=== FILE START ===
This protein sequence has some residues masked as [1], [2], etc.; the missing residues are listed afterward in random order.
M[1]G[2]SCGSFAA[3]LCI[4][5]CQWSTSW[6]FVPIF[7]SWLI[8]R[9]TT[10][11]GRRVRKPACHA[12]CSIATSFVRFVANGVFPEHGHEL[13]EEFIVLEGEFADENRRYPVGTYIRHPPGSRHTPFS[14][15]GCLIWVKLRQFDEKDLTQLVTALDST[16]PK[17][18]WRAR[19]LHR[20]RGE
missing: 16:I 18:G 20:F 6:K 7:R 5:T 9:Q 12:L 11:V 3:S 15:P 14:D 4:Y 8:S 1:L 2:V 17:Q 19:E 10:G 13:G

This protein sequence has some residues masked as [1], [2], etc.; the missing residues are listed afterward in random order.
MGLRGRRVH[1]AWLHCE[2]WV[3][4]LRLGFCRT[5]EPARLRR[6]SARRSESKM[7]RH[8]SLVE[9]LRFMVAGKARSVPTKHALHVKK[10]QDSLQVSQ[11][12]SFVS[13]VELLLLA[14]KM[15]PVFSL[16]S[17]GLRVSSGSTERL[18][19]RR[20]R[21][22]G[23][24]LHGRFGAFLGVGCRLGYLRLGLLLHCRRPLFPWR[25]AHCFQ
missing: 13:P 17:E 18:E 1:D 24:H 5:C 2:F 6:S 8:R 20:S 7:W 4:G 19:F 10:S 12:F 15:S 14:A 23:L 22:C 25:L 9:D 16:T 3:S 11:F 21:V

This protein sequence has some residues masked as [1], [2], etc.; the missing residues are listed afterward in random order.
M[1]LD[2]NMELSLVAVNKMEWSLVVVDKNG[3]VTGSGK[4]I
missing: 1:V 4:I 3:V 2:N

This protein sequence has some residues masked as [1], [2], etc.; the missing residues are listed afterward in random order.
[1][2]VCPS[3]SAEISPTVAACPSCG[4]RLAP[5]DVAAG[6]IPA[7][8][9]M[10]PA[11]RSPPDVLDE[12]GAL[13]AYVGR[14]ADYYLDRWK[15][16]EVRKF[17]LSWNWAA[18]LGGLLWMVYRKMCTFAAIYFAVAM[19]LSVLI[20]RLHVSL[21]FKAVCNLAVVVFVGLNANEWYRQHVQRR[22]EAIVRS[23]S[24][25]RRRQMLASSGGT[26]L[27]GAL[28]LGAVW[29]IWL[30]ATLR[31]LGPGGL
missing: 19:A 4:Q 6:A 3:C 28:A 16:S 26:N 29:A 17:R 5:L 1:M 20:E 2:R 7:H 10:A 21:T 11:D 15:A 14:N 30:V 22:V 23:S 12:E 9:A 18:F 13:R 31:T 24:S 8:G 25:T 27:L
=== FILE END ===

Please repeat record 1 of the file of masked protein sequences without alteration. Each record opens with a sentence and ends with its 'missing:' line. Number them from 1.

This protein sequence has some residues masked as [1], [2], etc.; the missing residues are listed afterward in random order.
M[1]G[2]SCGSFAA[3]LCI[4][5]CQWSTSW[6]FVPIF[7]SWLI[8]R[9]TT[10][11]GRRVRKPACHA[12]CSIATSFVRFVANGVFPEHGHEL[13]EEFIVLEGEFADENRRYPVGTYIRHPPGSRHTPFS[14][15]GCLIWVKLRQFDEKDLTQLVTALDST[16]PK[17][18]WRAR[19]LHR[20]RGE
missing: 16:I 18:G 20:F 6:K 7:R 5:T 9:Q 12:L 11:V 3:S 15:P 14:D 4:Y 8:S 1:L 2:V 17:Q 19:E 10:G 13:G